His greatest surety for success lies in training in methods of attack and materials available for the solution of problems in all these fields. A partial success may attend his mastery of the means of solving problems of one group of relationships, but failure to take into, account problems of another group may not only rob him of returns for his effort in one direction but may actually lead to his undoing. He may become very proficient in the use of labor-saving tools and materially reduce the labor cost of producing crops, only to face economic ruin because of the appearance of a crop pest with which he can not deal, or because his increased production has overstocked the market so that consumers will not pay even the lowered cost of producing the article. Again, he may become very efficient as a producer of a given commodity, only to find that as he increases his output and lowers his costs of production other organized groups between him and the consuming public absorb the profits through higher wages, higher transportation rates, higher returns for capital, or by the appearance of additional middle groups through which the commodity must pass.

The course of study here outlined is frankly prcvocational. Its major objectives are:

1. To introduce problems involving the essential life relations of farmers as dealing with nature, with the world of workers, with the general public, and as producers of marketable commodities, to the end that the pupil may get such a survey of farming as an occupation and a mode of living that he may judge fairly whether he desires to enter upon the occupation, and in case of entrance upon farming as an occupation to furnish a basis for an understanding of these relationships.

2. To introduce a comparative study of occupations to the end that an intelligent choice of an occupation and of the curriculum best fitting for that occupation be made.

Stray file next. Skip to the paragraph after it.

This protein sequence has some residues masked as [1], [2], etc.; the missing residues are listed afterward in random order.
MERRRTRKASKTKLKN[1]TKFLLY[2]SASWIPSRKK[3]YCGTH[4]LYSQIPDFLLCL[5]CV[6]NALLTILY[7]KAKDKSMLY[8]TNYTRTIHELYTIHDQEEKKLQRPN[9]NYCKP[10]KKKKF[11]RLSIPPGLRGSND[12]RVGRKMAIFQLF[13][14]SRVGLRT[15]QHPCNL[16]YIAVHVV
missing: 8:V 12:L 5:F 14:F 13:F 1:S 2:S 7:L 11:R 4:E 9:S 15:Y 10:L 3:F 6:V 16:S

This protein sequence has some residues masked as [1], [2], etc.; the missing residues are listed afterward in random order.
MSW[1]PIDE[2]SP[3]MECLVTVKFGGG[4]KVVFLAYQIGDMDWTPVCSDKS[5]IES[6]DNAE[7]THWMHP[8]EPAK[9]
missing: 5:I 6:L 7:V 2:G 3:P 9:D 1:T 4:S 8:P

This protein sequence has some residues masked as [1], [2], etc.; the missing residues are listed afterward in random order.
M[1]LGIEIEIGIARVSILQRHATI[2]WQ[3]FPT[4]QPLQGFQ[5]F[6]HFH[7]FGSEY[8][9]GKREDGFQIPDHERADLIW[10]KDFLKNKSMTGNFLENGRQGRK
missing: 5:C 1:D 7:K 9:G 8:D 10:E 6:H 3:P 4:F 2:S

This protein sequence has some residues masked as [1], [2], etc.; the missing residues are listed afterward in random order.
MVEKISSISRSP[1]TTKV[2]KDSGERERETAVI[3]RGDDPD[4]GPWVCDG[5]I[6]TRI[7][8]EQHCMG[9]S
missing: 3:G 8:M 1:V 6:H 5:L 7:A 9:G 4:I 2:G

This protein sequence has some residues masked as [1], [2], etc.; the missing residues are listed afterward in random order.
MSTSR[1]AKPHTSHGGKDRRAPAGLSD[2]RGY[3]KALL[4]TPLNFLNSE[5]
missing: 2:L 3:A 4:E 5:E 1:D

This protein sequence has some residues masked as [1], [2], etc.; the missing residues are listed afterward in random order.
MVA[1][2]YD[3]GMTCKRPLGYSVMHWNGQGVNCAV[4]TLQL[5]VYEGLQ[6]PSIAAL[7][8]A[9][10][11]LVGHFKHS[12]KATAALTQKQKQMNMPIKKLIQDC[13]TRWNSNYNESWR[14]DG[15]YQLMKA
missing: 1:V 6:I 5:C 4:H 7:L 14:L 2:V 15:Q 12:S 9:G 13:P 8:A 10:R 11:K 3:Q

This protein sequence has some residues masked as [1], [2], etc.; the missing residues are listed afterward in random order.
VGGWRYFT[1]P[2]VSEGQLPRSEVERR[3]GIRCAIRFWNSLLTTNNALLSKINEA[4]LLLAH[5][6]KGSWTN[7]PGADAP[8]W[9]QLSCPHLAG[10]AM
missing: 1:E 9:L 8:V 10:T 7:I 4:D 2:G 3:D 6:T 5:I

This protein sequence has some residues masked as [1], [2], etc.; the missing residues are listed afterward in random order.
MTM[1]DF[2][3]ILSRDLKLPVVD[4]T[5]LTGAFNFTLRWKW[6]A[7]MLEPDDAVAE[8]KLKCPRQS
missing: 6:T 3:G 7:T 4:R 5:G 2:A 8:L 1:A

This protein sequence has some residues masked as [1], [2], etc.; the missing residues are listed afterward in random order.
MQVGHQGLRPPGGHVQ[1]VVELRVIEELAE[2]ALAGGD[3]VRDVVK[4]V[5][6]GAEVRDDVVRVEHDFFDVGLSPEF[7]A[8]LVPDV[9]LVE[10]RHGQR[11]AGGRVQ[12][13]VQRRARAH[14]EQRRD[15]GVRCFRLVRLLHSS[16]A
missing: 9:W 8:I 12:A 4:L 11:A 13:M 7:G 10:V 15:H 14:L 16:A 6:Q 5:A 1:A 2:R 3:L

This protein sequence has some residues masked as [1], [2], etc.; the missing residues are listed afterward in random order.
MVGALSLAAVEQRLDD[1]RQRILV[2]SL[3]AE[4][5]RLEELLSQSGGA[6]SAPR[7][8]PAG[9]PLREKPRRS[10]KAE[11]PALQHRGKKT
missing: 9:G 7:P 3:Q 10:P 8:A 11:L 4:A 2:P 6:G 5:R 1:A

3. To provide through construction and production projects such a sampling of jobs met with in farming of various types that the pupil may judge his fitness for the types of tasks necessarily met with in farming of specific types. Since farming offers such diversity of tasks and requisite skills, these samplings are further valuable as indicating ability in nonagricultural occupations of a considerable variety.

* Types of Courses of Study in Agriculture, Rural School Leaflet, No. 26, pp. 1-2. 27301"—27 13

4. To provide training in the method of attack in solving problems and knowledge of sources of material for the study and solution of problems in agriculture.

5. To motivate other subjects of the agricultural and general curricula through showing their relation to success in agriculture.

6. To furnish adequate guidance in the selection of vocational projects of the high school proper.

7. To acquaint the pupil with the various agencies of the county, State, and Nation dealing with agriculture, the kind of service these agencies render, and to develop the habit of using these agencies.

BOYS AND GIRLS CLUB WORK

Any consideration of the teaching of agriculture in the elementary school in which the boys' and girls' club work was ignored would be incomplete. This work has not generally been closely articulated with the work of the elementary school, but for the most part the members of the clubs are pupils in the elementary schools. Data are not available for the entire country to show the extent to which club members are pupils in the elementary schools, but an intensivo study recently made for New York State furnishes the following data: ■

Age distribution of 68,181 junior extension workers in New York State, 1920-1924

[table]